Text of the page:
Bloggers, led by Instaignorance, love to congratulate themselves for holding mainstream journalism to higher standards of accuracy, but they, in fact, do nothing of the kind, except when it is trivial and irrelevant (e.g., the attack on Dan Rather of CBS News for using unreliable documentary evidence about Bush's National Guard "service", when the facts about his National Guard "service" are equally well-established by other kinds of evidence routinely ignored by Instaignorance and co.).
But when the blogosphere is confronted with an actual issue--namely, fascist propaganda whitewashing race-based internment, propaganda already being picked up by the right wing of the mainstream media (do read this piece, especially if you are Arab-American--this is very scary stuff--and see Muller's comments here)--only a handful of bloggers (North Carolina Law Professor Eric Muller paramount among them) really take it on, while the rest of the self-congratulatory charlatans pass by in silence.
Shame on these bloggers, as Professor Muller says. Shame, indeed, on these moral cretins and self-important poseurs.
UPDATE: Gordon Smith (Law, Wisconsin) doesn't understand why the Malkin fraud on the public is an "actual issue". I shall help him, because I am a nice guy. When CBS news reports, accurately, that George W. Bush is a draft dodger, who used connections to get a "safe" spot in the National Guard, they are reporting a by now well-established fact; that they offered as support for that fact some discredited evidence is irrelevant as to the truth of the proposition in question, and that is what matters. By contrast, when a know-nothing journalist whitewashes the herding of minorities in to concentration camps during WWII, on the basis of shoddy history, and her whitewash is then picked up by the mainstream media, that is alarming. It is alarming because we are living in an historical moment when such violations of human rights are real prospects again--not for law professors at Wisconsin and Texas, to be sure, but for real people who have the misfortune to be members of the currently suspect racial group. That is why the Malkin fraud on the public is an "actual issue" that ought to command the attention of a blogosphere interested in the truth, as opposed to a blogosphere interested in pandering to the right.
ANOTHER UPDATE: Here's a conservative blogger who has also taken Malkin to task.
AND ANOTHER: Ann Althouse, another Wisconsin law professor, is apparently shocked by the word "shit." I'm a bit surprised, frankly. I still recall the Chicago litigator at a firm I once worked at who routinely referred to his clients as "the shitheads" and those suing his clients as "the fucking douchebags." Now that was gratuitous vulgarity! I can only assume Professor Althouse worked in tamer environments than I did. She also takes exception to my disdain for the misinformation Professor Reynolds regularly puts in to circulation--a disdain widely shared, as she surely knows, by academics. Since Professor Reynolds has done much to boost her readership, I understand her indignation on his behalf. Predictably, Insta-Ignorance (good point about the hyphen!) himself has now linked to her, and I've already started to get letters from those who take exception to my disdain as well. Please, save yourself the effort: I delete them. Life is too short to quarrel with those who believe that Professor Reynolds is providing them intellectual uplift.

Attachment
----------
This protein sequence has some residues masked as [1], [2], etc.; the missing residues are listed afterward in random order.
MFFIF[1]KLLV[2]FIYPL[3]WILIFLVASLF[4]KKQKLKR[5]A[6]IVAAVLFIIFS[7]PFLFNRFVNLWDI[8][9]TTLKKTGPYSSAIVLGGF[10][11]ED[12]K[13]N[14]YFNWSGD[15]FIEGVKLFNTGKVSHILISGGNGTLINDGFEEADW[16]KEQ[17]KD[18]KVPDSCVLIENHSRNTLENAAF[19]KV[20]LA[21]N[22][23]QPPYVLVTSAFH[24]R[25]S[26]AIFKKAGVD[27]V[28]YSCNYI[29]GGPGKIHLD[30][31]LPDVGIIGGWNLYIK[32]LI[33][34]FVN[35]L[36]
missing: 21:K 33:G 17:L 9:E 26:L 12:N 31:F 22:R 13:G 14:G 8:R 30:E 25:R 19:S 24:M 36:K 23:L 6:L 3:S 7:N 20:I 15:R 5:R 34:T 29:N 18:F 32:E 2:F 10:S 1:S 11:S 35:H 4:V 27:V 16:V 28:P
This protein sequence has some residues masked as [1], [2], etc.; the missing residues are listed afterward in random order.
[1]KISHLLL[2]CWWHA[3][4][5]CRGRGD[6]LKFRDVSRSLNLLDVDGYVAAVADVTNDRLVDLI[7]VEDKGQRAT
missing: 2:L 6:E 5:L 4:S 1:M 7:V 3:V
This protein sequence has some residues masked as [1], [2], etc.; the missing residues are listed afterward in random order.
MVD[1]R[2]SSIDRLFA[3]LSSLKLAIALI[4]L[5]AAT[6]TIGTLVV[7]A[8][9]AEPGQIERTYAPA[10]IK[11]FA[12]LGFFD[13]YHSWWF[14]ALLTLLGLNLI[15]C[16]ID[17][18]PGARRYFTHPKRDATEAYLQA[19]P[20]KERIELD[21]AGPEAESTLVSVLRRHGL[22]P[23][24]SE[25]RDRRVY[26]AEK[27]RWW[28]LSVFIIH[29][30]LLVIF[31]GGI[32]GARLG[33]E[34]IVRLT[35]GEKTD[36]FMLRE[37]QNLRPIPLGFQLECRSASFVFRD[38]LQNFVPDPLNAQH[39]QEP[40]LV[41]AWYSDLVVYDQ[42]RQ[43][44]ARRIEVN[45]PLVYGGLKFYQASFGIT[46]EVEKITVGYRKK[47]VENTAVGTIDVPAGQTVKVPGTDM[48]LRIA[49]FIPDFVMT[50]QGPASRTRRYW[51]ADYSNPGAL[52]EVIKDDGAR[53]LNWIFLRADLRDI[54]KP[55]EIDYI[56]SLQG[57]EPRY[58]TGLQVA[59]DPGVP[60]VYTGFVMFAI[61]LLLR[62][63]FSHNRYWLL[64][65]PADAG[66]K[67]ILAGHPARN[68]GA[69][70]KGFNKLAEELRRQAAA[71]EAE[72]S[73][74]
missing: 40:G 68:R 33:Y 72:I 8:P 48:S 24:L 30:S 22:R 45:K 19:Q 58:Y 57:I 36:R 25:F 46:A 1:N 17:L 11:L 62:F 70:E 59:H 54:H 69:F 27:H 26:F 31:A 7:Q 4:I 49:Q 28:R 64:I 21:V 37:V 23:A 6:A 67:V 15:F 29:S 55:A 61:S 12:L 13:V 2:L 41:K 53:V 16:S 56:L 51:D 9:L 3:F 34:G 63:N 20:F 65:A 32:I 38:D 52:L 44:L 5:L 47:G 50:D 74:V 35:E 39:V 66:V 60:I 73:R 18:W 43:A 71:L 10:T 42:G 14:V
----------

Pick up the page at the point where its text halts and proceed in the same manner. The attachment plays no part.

And for those who still think the CBS story is important, I invite you to consider a contrary perspective. And for my views on "civil discourse," of which Professor Althouse purports to be an advocate, try this.
AND ANOTHER UPDATE (YAWN, I KNOW): A law student writes (I almost deleted this, before realizing it was not a tirade from an Instapundit fan--happily, my advice appears to have been heeded, and I've gotten hardly any tirades at all):
"After having the misfortune of reading Instapundit's blog, I just have to ask how such a morally-bankrupt character has the gall to call himself an academic? I know there are laws out there protecting academic freedom, but do these laws cover hacks who do nothing but spread lies and misinformation? Every day, he posts intellectually dishonest material.
"Don't get me wrong, I am all for debate, and always enjoy getting into intense arguments on politics, religion (I'm an atheist at a Jesuit law school). And I definitely support the open dissemination of ideas (Which is why I despised the 'free speech zone' at my undergrad university). Nevertheless, it scares me that such a character is allowed to openly spread lies.
"When un-educated, right-wing morons cite him, I don't mind as much. But when people teaching at prestigious universities justify his idiocy, it makes me wonder how low those on the right have gone."
There is no question that academic freedom, and more importantly, the First Amendment, protects him as much as it protects me or Professor Althouse. All one can do is respond, criticize, resist.
AND THIS IS IT, REALLY: A colleague elsewhere writes to object that I was "too nice" to Professor Althouse (this charge doesn't often get levelled at me, so it's notable when it happens). He notes: "Once you overlook her prissiness about your choice of language, she manages to ignore or mangle every substantive point you made, and respond to nothing on the merits. You made clear why the Malkin defense of internment is an issue of current importance, not merely historical interest as Althouse dishonestly suggests. Your link to the Counterpunch piece does a good job of demolishing the CBS story as a story of no importance. Isn't it clear that this has nothing to do with nice manners, and everything to do with the fact that she's just another conservative you've offended by not taking the usual conservative pablum seriously?" Perhaps.